UNITED STATES DISTRICT COURT SOUTHERN DISTRICT OF INDIANA INDIANAPOLIS DIVISION JOHN DOE, Plaintiff, vs. CITY OF INDIANAPOLIS, INDIANA, PROSECUTOR, MARION COUNTY, INDIANA, Defendants. ) ) ) ) NO. 1:12-cv-00062-TWP-MJD ) ) ) ) ) ) ORDER ON PLAINTIFF’S MOTION TO PROCEED BY ANONYMOUS NAME AND MOTION TO SEAL AFFIDAVIT CONTAINING ACTUAL NAME This matter is before the Court on Plaintiff’s Motion to Proceed by Anonymous Name and Motion to Seal Affidavit Containing Actual Name. [Dkt. 6]. The Court, being duly advised, GRANTS Plaintiff’s Motion. I. Background Plaintiff is a sex offender who is required to register on Indiana’s sex and violent offender registry. He is challenging Indiana Code §35-42-4-12, which bars him from ever using social networking websites or instant messaging or chat room programs unless those sites preclude access by those less than 18 years of age. The statute makes use of such sites a crime. Plaintiff has brought this action on his own behalf, and on behalf of a class of those similarly situated, to challenge the constitutionality of the statute. Plaintiff seeks permission from the Court to proceed in this action by the anonymous name John Doe. Defendants do not 1 object to Plaintiff’s Motion. Plaintiff contends that he and his minor child, who is in his physical and legal custody, face threats of harm if his name becomes publicly known in connection with this lawsuit. II. Legal Standard There is a strong presumption in favor of open proceedings in which all parties are identified, but federal courts also have discretion to allow a plaintiff to proceed by anonymous name. Doe v. Indiana Black Expo. Inc., 923 F. Supp. 137, 139 (S.D. Ind. 1996). The ultimate test for permitting a plaintiff to proceed anonymously is whether the plaintiff has a substantial privacy right that outweighs the “customary and constitutionally-embedded presumption of openness in judicial proceedings.” John Doe I-IV v. City of Indianapolis, 1:06-cv-865-RLYWTL, 2006 WL 2289187, at *1-2 (S.D. Ind. Aug. 7, 2006). In determining whether to allow a plaintiff to proceed anonymously, the six-factor test articulated in EW v. New York Blood Center, 213 F.R.D. 108 (E.D.N.Y. 2003) is helpful: (1) whether the plaintiff is challenging governmental activity or an individual’s actions; (2) whether the plaintiff’s action requires disclosure of information of the utmost intimacy; (3) whether the action requires disclosure of the plaintiff’s intention to engage in illegal conduct; (4) whether identification would put the plaintiff at risk of suffering physical or mental injury; (5) whether the defendant would be prejudiced by allowing the plaintiff to proceed anonymously; and (6) the public interest in guaranteeing open access to proceedings without denying litigants access to the justice system. Id. at 111; see also Doe v. Ind. Black Expo, Inc., 923 F. Supp. 137, 140 (S.D. Ind. 1996) (applying nearly identical five-factor test). Discretion when applying this test lies with the district court. K.F.P. v. Dane County, 110 F.3d 516, 519 (7th Cir. 1997). The Court will address each of these factors in turn. 2 III. Discussion Under the first factor, Plaintiff is directly challenging the actions of the government and the application of a statute. Generally, where a plaintiff attacks governmental activity, such as a governmental policy or statute, the plaintiff’s interest in proceeding anonymously is considered particularly strong. John Does I-IV, 2006 WL 2289187 at *1-2. (quoting Roe v. Wade, 410 U.S. 113 (1973)). Thus, the first factor favors Plaintiff’s request. The second factor would require Plaintiff to disclose his name and that he is a convicted sex offender. Plaintiff’s sex-offender status is already public; however, by requiring Plaintiff to be named in this case, he will lose the anonymity provided by the sheer number of offenders on the registry. Without anonymity, Plaintiff’s name would be stand alone on all legal documents concerning this lawsuit. Requiring Plaintiff to identify himself, and thus publically reaffirm his status as a sex offender, is an additional and unnecessary burden on Plaintiff, especially considering he challenges the statute on behalf of a class. On the other hand, Plaintiff chose to bring this case in a public forum and it was his past actions that led to him being subjected to the challenged statute. Overall, however, the Court finds this factor to also favor Plaintiff’s request. The Court finds the third factor not particularly useful in this analysis. Plaintiff does not intend to violate the statute; rather, he challenges its constitutionality. The fourth factor lends support for anonymity. It is solidly in the record that Plaintiff and his minor son have been targeted for violence based upon Plaintiff’s status as a sex offender. It is reasonable for Plaintiff to fear retaliation from his challenge to this statute. Courts have noted that anonymous name status may be granted where the plaintiff is a minor, rape or torture victim, a closeted homosexual, or a likely target of retaliation by people who would learn his identity 3 only from a judicial opinion or other court filing. Doe v. City of Chicago, 360 F.3d 667, 669 (7th Cir. 2004). If Plaintiff were named, not only would his past crimes be highlighted, but he would also be identified as the person challenging the constitutionality of a statute that was created to protect the public, which could make Plaintiff an even bigger target for retaliation. Allowing the plaintiff to bring this case anonymously reduces this risk. Thus, this factor favors Plaintiff’s request. Under factor five, Defendants are not prejudiced because Defendants will have access to Plaintiff’s personal information during the course of the trial. Further, Defendants have not opposed this motion, which is further evidence that their interest is satisfied. Thus, this factor favors Plaintiff’s request. Lastly, the public’s interest in disclosure is weakened because Plaintiff’s case presents a pure issue of law and he represents a class. He is not challenging his place on the sex offender registry, which is open to the public. Rather, he is examining a particular statute he believes is unconstitutional. It does not benefit the public to know the named party in this complaint. Although the status of sex offenders in our community is a sensitive topic, allowing Plaintiff to remain anonymous will not interfere with the ability of the public to ascertain the status of this case. Because Plaintiff is part of a class, his particular name is irrelevant. Thus, the sixth factor favors Plaintiff’s request as well. Despite the fact that the Seventh Circuit has expressed disapproval of anonymous litigants, in this case, it is appropriate for this Court to conclude that Plaintiff’s need for anonymity outweighs the presumption of openness in judicial proceedings. This decision is appropriate because Plaintiff is challenging a government action, Plaintiff and his minor child 4 have been subject to retaliation in the past, and the public interest is muted by the fact that Plaintiff is challenging a pure issue of law and he represents a larger class. IV. Conclusion For the reasons discussed above, the court GRANTS Plaintiff’s Motion to proceed by anonymous name and Motion to Seal affidavit containing actual name. [Dkt. 6]. IT IS HEREBY ORDERED: 1. Plaintiff may proceed in this case under the anonymous name of John Doe. 2. Plaintiff’s counsel shall file the affidavit of Plaintiff, signed in his actual name, under seal with the Clerk of this Court. 3. All exhibits, memoranda, affidavits and other papers filed with the Court in connection with this action shall be written or redacted so as to exclude Plaintiff’s true identity and to refer to Plaintiff by his anonymous name. 4. Any document that contains Plaintiff’s actual name shall be filed under seal. 5. Counsel for Plaintiff shall provide Plaintiff’s actual name and Plaintiff’s affidavit signed in his actual name to the Defendants’ counsel immediately upon entry of this Order. Defendants’ counsel may in turn provide Plaintiff’s actual name to Defendants and to others: a. If and to the extent knowledge of such actual names is necessary to defend this action; and b. Provided any intended recipient of the actual name has first agreed in writing to be bound by this Order. 5 Except as set forth in this paragraph, neither Defendants’ counsel, Defendants, Defendants’ agents, Defendants’ employees, Defendants’ assigns, or any other recipients of the actual name, shall further disclose the name to anyone, including without limitation to the public, to law enforcement, or the media. 6. Defendants’ counsel, Defendants, Defendants’ agents, Defendants’ employees, Defendants’ assigns, and all other recipients of the true name shall use the name for purposes of this litigation only. They shall not use the actual name or identity of the Plaintiff for any other purpose. 7. The provisions of this Order shall survive the termination of the litigation. Dated: 02/27/2012 Distribution List: Mark J. Dinsmore United States Magistrate Judge Southern District of Indiana David A. Arthur OFFICE OF THE ATTORNEY GENERAL Kenneth J. Falk ACLU OF INDIANA Justin F. Roebel CITY OF INDIANAPOLIS, OFFICE OF CORPORATION COUNSEL Kate E. Shelby INDIANA ATTORNEY GENERAL Alexander Phillip Will OFFICE OF CORPORATION COUNSEL 6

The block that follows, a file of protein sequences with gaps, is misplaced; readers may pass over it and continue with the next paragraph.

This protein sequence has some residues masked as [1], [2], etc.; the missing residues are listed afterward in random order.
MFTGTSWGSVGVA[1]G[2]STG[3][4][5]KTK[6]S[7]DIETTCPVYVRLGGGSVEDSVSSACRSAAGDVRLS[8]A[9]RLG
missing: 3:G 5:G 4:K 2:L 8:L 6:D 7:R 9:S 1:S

Disclaimer: Justia Dockets & Filings provides public litigation records from the federal appellate and district courts. These filings and docket sheets should not be considered findings of fact or liability, nor do they necessarily reflect the view of Justia.

Why Is My Information Online?